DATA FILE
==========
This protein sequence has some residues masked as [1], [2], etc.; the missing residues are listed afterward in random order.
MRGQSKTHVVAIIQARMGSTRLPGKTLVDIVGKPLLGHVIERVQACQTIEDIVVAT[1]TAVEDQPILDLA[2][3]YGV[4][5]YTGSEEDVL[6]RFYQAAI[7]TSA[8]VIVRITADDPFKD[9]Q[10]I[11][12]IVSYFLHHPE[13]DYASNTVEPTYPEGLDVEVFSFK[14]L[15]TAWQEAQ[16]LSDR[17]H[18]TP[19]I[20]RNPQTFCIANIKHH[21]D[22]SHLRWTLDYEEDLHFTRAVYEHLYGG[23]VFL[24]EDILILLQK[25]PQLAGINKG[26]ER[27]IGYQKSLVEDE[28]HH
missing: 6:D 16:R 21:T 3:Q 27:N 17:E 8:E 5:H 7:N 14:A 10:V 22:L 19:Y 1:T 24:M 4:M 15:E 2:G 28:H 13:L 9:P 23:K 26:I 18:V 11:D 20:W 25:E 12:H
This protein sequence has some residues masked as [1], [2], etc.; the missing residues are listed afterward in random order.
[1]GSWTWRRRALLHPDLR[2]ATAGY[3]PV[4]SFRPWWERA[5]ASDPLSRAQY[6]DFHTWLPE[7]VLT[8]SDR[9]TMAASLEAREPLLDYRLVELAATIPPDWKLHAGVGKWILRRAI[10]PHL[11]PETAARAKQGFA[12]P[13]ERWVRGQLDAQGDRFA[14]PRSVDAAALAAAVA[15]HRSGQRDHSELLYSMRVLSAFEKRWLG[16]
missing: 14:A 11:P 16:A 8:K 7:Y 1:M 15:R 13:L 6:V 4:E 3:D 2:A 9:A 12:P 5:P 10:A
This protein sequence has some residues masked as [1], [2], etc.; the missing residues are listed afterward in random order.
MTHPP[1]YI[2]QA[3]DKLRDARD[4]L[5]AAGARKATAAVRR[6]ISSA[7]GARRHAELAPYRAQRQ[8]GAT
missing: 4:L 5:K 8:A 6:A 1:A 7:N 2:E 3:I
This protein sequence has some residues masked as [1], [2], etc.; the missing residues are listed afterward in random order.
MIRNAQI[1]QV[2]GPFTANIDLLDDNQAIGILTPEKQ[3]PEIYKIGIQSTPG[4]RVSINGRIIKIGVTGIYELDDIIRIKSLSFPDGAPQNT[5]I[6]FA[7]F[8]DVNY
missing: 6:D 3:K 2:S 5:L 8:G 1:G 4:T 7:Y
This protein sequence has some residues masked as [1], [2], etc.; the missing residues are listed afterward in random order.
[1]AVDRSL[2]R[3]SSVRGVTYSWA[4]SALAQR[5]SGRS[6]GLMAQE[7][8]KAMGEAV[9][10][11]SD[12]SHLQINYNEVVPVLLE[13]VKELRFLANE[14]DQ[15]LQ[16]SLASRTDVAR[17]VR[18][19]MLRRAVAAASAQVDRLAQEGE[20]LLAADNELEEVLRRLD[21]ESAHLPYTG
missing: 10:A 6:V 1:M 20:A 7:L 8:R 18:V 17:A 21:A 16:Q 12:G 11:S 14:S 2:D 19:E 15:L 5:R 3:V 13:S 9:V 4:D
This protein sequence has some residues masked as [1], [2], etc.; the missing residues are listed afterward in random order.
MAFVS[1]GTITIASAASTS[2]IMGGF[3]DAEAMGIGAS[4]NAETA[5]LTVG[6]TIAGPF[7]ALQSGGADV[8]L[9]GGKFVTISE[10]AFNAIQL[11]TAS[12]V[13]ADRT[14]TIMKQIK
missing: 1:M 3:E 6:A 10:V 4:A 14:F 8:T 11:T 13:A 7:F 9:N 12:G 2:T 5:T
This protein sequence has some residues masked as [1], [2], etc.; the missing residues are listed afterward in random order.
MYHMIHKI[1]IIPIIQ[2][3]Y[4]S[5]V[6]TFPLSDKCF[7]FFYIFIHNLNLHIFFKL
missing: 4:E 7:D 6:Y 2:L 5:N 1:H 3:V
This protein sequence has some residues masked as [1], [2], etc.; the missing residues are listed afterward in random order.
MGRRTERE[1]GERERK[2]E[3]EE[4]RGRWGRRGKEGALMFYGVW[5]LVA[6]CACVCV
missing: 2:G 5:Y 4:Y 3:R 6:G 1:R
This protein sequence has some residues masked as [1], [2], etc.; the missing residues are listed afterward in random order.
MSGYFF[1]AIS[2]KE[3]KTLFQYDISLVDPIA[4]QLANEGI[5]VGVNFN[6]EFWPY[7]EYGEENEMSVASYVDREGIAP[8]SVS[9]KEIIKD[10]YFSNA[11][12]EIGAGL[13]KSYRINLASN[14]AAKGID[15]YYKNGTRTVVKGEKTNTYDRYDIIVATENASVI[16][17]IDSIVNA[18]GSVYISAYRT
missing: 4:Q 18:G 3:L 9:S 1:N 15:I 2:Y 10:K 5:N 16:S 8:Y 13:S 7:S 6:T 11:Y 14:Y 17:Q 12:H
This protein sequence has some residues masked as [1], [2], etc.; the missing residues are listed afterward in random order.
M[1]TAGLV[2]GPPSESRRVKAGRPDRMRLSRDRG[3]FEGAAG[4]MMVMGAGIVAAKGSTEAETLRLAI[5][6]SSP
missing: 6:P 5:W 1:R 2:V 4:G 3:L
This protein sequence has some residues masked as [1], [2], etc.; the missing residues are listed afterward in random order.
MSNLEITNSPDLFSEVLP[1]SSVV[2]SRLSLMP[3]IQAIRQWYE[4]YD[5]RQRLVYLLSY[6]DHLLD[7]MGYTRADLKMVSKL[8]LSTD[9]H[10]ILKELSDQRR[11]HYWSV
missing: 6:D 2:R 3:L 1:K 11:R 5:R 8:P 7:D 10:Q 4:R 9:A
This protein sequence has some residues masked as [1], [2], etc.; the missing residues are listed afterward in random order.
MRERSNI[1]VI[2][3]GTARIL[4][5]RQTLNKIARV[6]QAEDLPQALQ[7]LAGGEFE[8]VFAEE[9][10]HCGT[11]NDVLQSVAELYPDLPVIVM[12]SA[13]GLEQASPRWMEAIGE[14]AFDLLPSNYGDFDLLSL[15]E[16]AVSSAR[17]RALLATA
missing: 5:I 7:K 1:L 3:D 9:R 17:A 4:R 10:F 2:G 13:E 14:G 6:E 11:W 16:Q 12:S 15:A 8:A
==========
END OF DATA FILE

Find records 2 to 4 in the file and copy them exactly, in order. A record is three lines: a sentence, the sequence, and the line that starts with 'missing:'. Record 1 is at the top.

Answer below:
This protein sequence has some residues masked as [1], [2], etc.; the missing residues are listed afterward in random order.
[1]GSWTWRRRALLHPDLR[2]ATAGY[3]PV[4]SFRPWWERA[5]ASDPLSRAQY[6]DFHTWLPE[7]VLT[8]SDR[9]TMAASLEAREPLLDYRLVELAATIPPDWKLHAGVGKWILRRAI[10]PHL[11]PETAARAKQGFA[12]P[13]ERWVRGQLDAQGDRFA[14]PRSVDAAALAAAVA[15]HRSGQRDHSELLYSMRVLSAFEKRWLG[16]
missing: 14:A 11:P 16:A 8:K 7:Y 1:M 15:R 13:L 6:V 4:E 3:D 2:A 9:A 12:P 5:P 10:A
This protein sequence has some residues masked as [1], [2], etc.; the missing residues are listed afterward in random order.
MTHPP[1]YI[2]QA[3]DKLRDARD[4]L[5]AAGARKATAAVRR[6]ISSA[7]GARRHAELAPYRAQRQ[8]GAT
missing: 4:L 5:K 8:A 6:A 1:A 7:N 2:E 3:I
This protein sequence has some residues masked as [1], [2], etc.; the missing residues are listed afterward in random order.
MIRNAQI[1]QV[2]GPFTANIDLLDDNQAIGILTPEKQ[3]PEIYKIGIQSTPG[4]RVSINGRIIKIGVTGIYELDDIIRIKSLSFPDGAPQNT[5]I[6]FA[7]F[8]DVNY
missing: 6:D 3:K 2:S 5:L 8:G 1:G 4:T 7:Y